John W. SNYDER, Secretary of the Treasury.
COMPTROLLER GENERAL OF THE UNITED STATES,
Washington 25, D. C., September 29, 1949. The honorable the SECRETARY OF THE TREASURY.
MY DEAR MR. SECRETARY: I have reviewed and considered with a great deal of interest your letter of August 30, 1949, containing three proposals in connection with the further development and installation of the accounting system of the Coast Guard. I appreciate very much the spirit of cooperation in connection with our joint efforts to improve accounting in the Government which prompted your submission of these proposals. It is indicative of the wholehearted cooperation which the General Accounting Office has received from the Treasury Department since the inception of our program.
I agree with you that there is much to be gained from the standpoint of the future development of our program by linking the testing and development of revised procedures along the lines of your proposals with the good work which is being done in the Coast Guard in connection with its accounting system. I have, as you know, long felt that the improvement and simplification of the accounting and auditing processes for the Government as a whole is, in large measure, dependent on the extent to which there is an active force for the development and maintenance of adequate systems of accounting, internal control, and internal audit within each agency. I have been informed of the manner in which the Coast Guard has organized and staffed to develop its accounting and related procedures from the standpoint of management needs. I have been particularly interested in the plans which have been developed for utilizing the accrual basis of accounting for linking budgetary accounting with modern accounting methods dealing with the development of costs and expenses. The constructive work which is being done should provide a good basis, in terms of effective internal procedures, to test out in actual application simplified accounting and audit procedures.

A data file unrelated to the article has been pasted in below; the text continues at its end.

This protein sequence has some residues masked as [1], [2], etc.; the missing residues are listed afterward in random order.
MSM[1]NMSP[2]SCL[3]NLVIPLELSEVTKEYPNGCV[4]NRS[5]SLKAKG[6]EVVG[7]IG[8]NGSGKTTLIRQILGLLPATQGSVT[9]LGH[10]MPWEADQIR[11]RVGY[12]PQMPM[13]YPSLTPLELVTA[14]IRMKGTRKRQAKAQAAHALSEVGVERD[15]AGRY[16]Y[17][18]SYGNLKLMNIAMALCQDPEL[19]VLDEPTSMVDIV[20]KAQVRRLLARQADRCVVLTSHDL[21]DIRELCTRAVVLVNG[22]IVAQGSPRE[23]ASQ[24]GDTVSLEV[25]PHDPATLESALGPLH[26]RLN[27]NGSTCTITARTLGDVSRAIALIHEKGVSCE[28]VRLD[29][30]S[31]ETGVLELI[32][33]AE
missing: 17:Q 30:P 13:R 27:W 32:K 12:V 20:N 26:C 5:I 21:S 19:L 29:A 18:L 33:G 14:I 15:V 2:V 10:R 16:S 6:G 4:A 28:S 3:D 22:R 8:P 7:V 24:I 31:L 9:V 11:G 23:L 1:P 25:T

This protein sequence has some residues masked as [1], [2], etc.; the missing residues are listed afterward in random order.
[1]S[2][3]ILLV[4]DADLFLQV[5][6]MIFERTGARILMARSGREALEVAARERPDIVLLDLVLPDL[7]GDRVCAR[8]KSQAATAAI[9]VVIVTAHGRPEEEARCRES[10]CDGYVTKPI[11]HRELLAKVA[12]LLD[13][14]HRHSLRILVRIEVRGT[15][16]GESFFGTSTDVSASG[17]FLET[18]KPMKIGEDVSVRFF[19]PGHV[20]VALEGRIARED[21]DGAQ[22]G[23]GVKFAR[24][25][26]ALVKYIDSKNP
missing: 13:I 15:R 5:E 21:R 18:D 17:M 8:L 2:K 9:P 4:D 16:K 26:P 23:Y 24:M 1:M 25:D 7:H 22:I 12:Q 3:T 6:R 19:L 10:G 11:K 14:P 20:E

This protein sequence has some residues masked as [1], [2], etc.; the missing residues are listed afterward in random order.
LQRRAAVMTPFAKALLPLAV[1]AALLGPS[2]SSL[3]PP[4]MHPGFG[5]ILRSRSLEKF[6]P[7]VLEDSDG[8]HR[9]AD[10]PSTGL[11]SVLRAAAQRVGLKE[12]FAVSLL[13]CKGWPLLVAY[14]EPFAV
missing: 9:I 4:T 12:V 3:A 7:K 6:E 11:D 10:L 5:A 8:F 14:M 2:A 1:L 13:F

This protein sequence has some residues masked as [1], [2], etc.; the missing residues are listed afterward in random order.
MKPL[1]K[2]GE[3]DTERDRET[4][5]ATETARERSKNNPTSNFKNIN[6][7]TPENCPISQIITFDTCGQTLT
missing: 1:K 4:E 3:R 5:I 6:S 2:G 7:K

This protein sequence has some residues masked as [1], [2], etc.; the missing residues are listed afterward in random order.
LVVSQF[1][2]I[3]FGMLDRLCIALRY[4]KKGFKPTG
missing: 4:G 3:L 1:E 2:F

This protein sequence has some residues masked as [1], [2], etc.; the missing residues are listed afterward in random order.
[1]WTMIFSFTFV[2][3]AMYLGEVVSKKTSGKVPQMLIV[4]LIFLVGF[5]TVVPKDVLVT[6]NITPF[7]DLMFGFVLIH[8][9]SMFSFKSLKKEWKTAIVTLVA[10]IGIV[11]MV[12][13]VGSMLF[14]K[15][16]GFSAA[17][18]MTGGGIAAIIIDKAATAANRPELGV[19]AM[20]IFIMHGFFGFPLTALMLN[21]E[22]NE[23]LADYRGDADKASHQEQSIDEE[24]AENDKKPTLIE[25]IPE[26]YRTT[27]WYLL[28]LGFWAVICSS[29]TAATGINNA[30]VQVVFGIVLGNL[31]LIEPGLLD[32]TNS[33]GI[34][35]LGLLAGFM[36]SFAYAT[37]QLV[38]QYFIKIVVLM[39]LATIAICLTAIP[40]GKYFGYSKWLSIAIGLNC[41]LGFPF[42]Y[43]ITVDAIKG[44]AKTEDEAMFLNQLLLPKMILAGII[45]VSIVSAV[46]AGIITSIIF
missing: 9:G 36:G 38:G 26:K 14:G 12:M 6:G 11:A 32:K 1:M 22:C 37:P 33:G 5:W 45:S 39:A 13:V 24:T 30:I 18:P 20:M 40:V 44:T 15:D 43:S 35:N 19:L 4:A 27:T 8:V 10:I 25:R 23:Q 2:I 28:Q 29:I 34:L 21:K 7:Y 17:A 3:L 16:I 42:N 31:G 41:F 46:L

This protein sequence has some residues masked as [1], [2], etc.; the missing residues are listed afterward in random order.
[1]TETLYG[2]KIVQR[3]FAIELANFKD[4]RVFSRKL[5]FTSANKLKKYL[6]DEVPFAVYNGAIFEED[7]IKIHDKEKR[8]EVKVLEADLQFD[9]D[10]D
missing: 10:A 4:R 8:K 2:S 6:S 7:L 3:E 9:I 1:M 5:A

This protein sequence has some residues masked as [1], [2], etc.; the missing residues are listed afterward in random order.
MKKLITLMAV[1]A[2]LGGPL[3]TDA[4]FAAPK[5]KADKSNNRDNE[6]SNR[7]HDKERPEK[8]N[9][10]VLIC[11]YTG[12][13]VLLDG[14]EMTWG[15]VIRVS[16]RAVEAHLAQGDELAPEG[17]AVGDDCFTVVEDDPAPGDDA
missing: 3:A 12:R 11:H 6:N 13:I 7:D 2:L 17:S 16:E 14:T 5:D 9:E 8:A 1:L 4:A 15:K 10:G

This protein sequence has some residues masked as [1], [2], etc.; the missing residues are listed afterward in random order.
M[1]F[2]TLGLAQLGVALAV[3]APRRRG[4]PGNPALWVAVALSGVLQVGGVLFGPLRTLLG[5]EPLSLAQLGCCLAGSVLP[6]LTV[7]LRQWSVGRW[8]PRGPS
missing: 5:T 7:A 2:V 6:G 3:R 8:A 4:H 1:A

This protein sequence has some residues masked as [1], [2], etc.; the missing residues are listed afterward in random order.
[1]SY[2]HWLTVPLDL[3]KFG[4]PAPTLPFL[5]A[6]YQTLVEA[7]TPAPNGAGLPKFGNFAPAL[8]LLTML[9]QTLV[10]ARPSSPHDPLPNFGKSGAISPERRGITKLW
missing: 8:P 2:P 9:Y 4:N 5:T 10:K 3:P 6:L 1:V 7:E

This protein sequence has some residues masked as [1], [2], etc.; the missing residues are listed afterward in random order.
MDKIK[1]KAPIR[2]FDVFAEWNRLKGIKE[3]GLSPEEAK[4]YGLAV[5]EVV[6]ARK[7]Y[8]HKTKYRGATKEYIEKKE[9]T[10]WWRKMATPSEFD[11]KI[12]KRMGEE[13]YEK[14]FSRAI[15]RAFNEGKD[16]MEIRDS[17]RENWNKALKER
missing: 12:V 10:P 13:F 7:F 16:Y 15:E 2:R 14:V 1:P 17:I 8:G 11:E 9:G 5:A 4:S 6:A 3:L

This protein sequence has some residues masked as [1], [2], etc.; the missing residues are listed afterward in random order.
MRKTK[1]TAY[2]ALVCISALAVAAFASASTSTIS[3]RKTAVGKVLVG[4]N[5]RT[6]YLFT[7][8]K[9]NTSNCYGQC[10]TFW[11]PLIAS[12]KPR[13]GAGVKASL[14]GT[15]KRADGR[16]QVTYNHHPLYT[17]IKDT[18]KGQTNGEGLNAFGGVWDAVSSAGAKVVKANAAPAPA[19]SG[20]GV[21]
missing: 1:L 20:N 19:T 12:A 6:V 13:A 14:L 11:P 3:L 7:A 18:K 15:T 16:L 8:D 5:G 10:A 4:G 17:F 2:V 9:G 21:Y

The specific elements of your proposals are dealt with below: